Youth-Concussion Update: New Vt. Law Signed, S.C. Bill Advances
Vermont's student-athletes will now be prohibited from continuing to participate in a school-based athletic event if they've sustained a concussion under a new law signed Tuesday.
The law, signed by Gov. Peter Shumlin on the athletic fields of Montpelier High School, requires coaches and athletic trainers to remove student-athletes from practice or competition if they "know or should know that the athlete has sustained a concussion or other head injury." Student-athletes removed from play in this fashion must receive written permission to participate in athletics from a health-care provider before being allowed to return.
Vermont's original youth-concussion law, passed back in May of 2011, contained language that less clearly defined when a student-athlete suspected of having a concussion must be removed from play. That law stated: "A coach shall not permit a youth athlete to train or compete with a school athletic team if the athlete has been removed or prohibited from participating in a training session or competition associated with the school athletic team due to symptoms or other head injury" until receiving written clearance from a health-care provider. However, it failed to specify the circumstances in which a coach or other school official would be required to remove the student-athlete from play, opening a potential loophole.
The 2011 law does have plenty in common with the updated version signed Tuesday, however. Both laws require youth-athletes and a parent or guardian to sign a concussion-information form on an annual basis before being allowed to participate in school-based athletics, and mandate that coaches receive concussion training at least once every two years.
The new law adds an additional training requirement: High school referees who oversee "collision sports" (football, ice hockey, lacrosse, or wrestling) must also undergo training at least once every two years regarding how to recognize concussions.
It also mandates that each public and independent school in the state must have a concussion-management action plan "that describes the procedures the school shall take when a student-athlete suffers a concussion." The plan must include information about who's responsible for making the decision to remove student-athletes from play when suspected of a concussion, what steps the athlete must take to return to "any athletic or learning activity," who makes the final decision about when the athlete can return, and who's responsible for informing a parent or guardian when his or her child suffers a sports-related concussion.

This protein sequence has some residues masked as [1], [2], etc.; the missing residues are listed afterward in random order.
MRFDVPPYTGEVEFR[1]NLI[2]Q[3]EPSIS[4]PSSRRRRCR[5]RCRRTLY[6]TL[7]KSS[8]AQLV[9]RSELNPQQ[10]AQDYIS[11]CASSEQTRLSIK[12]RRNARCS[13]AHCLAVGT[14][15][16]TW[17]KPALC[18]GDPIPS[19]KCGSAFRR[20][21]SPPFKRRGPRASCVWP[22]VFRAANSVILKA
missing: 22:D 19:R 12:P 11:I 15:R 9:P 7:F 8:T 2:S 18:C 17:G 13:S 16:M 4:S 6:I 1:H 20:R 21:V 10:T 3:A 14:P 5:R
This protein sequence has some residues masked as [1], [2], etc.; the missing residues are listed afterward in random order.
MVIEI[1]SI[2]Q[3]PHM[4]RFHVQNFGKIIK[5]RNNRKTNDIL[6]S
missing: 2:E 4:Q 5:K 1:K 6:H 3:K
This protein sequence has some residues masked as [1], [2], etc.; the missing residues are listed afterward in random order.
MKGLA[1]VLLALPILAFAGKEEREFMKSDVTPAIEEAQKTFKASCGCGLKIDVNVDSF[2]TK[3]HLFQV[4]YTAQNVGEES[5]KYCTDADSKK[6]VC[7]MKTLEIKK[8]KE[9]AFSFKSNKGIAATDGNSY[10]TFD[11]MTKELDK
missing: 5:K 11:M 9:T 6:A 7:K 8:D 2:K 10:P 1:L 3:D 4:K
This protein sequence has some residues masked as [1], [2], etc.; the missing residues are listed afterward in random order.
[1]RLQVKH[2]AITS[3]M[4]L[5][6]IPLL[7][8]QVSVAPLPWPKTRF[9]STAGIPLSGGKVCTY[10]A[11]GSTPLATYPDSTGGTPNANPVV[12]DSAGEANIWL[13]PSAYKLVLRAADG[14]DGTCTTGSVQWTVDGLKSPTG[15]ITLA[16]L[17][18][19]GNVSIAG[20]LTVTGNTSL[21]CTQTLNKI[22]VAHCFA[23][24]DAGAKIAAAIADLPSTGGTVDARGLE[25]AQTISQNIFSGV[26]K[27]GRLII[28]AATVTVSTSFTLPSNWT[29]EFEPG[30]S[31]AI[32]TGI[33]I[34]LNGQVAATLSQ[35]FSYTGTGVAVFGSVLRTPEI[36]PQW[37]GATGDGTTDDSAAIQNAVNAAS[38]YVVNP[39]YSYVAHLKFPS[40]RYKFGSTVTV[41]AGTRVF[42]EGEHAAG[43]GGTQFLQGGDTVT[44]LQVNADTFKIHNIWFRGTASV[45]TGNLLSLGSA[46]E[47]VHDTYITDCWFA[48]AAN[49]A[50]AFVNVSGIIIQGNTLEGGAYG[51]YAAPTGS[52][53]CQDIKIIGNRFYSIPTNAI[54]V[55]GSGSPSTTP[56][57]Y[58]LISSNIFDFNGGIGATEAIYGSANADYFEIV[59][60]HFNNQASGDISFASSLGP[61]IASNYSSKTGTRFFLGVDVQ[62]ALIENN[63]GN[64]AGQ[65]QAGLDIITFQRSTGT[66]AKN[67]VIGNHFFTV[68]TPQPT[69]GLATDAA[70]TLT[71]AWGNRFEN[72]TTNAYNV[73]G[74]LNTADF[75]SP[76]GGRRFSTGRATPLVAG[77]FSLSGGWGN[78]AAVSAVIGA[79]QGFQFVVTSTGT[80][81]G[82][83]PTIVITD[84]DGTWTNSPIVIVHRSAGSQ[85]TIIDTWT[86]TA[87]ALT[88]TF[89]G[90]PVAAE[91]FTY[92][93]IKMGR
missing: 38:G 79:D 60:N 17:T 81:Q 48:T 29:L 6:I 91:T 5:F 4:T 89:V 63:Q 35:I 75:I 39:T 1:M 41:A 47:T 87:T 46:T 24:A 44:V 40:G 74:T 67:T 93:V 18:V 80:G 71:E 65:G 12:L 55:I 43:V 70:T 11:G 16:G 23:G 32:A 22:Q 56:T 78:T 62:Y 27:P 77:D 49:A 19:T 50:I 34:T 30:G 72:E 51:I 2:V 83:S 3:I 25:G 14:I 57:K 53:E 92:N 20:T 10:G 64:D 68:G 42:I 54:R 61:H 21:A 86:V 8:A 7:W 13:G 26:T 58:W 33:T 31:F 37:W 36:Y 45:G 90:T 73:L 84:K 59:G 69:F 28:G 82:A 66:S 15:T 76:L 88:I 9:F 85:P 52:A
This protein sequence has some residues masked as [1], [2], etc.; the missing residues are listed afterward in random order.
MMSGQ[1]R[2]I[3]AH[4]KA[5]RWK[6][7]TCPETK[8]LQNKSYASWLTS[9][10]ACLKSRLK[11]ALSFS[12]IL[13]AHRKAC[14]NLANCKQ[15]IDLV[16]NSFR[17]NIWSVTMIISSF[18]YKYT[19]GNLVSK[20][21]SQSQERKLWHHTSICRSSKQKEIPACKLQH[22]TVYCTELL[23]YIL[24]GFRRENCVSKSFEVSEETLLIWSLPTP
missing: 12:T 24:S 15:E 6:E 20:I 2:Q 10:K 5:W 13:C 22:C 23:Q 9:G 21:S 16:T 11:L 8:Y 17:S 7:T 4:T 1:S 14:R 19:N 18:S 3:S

For any school-based collision sports, the home team is now required under this law to ensure that a health-care provider (such as an athletic trainer or other licensed official) is present. Home teams are "strongly encouraged," but not required, to ensure the presence of a health-care provider during any contact sport beyond the four specified "collision sports."
Most of the new law goes into effect on July 1. The provision about schools ensuring the presence of a health-care provider during collision sports takes effect on July 1, 2015.
Meanwhile, in South Carolina: The youth-concussion bill progressing through the legislature was unanimously approved by both the state Senate and state House and is now headed to Gov. Nikki Haley's desk for a signature.
If passed, the bill would require parents to sign a concussion-information form before their child would be allowed to participate in school-based athletics. It would also require student-athletes to be removed from play if suspected of a concussion, and they wouldn't be allowed to return to play until obtaining medical clearance. While the bill mandates that school districts distribute a concussion-information form to all coaches, no formal concussion training would be required for coaches.
South Carolina is currently only one of two states without a youth-concussion law on the books. The other state, Mississippi, has no youth-concussion legislation pending, after three bills failed to pass through committees earlier this year.
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